Make that three opportunities . . .

MCP GOO Q1 - MAA Contributed Paper Session on The Teaching and Learning of

Undergraduate Ordinary Differential Equations

Friday 1:00-4:55 pm, Room 505


Christopher S. Goodrich, Creighton Preparatory School,

Beverly H. West, Cornell University,

Description: The teaching of undergraduate Ordinary Differential Equations (ODEs) provides a unique way to introduce students to the beauty and applicative power of the calculus. ODEs are also rich with aesthetically pleasing theory, which often can be successfully communicated visually and explored numerically. This session will feature talks that describe innovative teaching in the ODEs course as well as the description of either projects or pedagogy that can be used to engage students in their study of ODEs. Successful contributions could include but are not limited to: (1.) innovative ways of teaching standard topics in the ODEs course; (2.) strategies for teaching both differential equations and linear algebra simultaneously; (3.) the inclusion of technology in the ODEs course; (4.) examples of interdisciplinary lessons such as, for example, those that connect to social justice and environmental concerns; and (5.) descriptions of applications or nonstandard topics and how such topics can lead to student engagement and interest. In addition, contributors should include some discussion of the success of their methods, such as in what ways the activity or method under discussion has improved student learning, retention, or interest in the differential equations course.


And how about a fourth opportunity . . .

MCP PAR G1 - MAA Contributed Paper Session on Incorporating Realistic Applications of Mathematics Through Interdisciplinary Collaborations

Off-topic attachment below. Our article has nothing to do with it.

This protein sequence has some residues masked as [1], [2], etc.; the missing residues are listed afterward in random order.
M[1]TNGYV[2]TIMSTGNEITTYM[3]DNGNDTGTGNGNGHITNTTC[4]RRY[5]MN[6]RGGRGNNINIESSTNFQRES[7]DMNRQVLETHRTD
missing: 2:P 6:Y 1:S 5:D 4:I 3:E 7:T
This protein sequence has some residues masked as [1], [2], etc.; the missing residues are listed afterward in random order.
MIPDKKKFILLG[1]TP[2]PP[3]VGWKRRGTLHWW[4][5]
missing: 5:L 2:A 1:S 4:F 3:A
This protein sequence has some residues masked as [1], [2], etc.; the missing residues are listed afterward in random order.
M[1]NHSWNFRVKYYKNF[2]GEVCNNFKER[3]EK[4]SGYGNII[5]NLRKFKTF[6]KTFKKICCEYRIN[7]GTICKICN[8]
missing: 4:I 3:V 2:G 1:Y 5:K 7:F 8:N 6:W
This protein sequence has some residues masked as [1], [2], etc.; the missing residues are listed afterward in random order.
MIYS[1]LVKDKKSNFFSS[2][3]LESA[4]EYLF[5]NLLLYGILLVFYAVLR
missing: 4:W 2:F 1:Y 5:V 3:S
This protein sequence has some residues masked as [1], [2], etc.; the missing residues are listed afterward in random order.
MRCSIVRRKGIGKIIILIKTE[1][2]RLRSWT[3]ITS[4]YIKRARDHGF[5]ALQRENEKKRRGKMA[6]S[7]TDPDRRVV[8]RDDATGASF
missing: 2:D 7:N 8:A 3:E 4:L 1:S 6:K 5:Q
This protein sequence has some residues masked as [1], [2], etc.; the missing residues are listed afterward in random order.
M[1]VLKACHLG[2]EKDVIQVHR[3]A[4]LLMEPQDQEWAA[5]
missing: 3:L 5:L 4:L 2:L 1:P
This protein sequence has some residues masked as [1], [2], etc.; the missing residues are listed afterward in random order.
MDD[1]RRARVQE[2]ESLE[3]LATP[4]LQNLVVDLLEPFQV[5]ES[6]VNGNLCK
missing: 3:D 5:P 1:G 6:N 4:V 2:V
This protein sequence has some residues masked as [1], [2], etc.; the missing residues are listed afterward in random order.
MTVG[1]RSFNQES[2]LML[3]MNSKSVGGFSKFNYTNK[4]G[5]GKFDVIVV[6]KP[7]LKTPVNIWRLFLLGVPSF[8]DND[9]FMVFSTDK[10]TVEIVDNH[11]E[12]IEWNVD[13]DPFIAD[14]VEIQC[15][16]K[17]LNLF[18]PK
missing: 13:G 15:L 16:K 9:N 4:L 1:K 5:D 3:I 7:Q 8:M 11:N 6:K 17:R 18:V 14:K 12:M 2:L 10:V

Thursday, 8-11:55, Room 507


Mary R. Parker, University of Texas Austin,

Mary Beisiegel, Oregon State University,

Rebecca Segal, Virginia Commonwealth University,

Suzanne Doree, Augsburg University,

Description: Finding realistic applications of mathematics from other disciplines that can be included in mathematics courses is challenging. Many of us have benefitted from our interactions with faculty and practitioners from other disciplines. Others of us realize that this would be useful, but are unsure how to begin such a collaboration. Papers in this session will highlight the process of the collaboration (how it began, the eventual results, and a summary of “lessons learned”) as well as showcasing a particular example of an application of mathematics that was added to the curriculum as a result of the collaboration. Examples at any level of the mathematics curriculum are welcome. All presentations should include evidence of success in the collaboration process as well as evidence of impact on students, for example on student engagement, sense of belonging, student learning, persistence in math/STEM, etc. In the abstract, please identify the partner discipline(s), mathematics course(s), and the nature of examples developed

Sponsor: Math Across the Disciplines subcommittee of CUPM


And let's add a general session of interest for a fifth opportunity . . .

MCP GEN VF - MAA General Contributed Paper Session on Modeling and Applications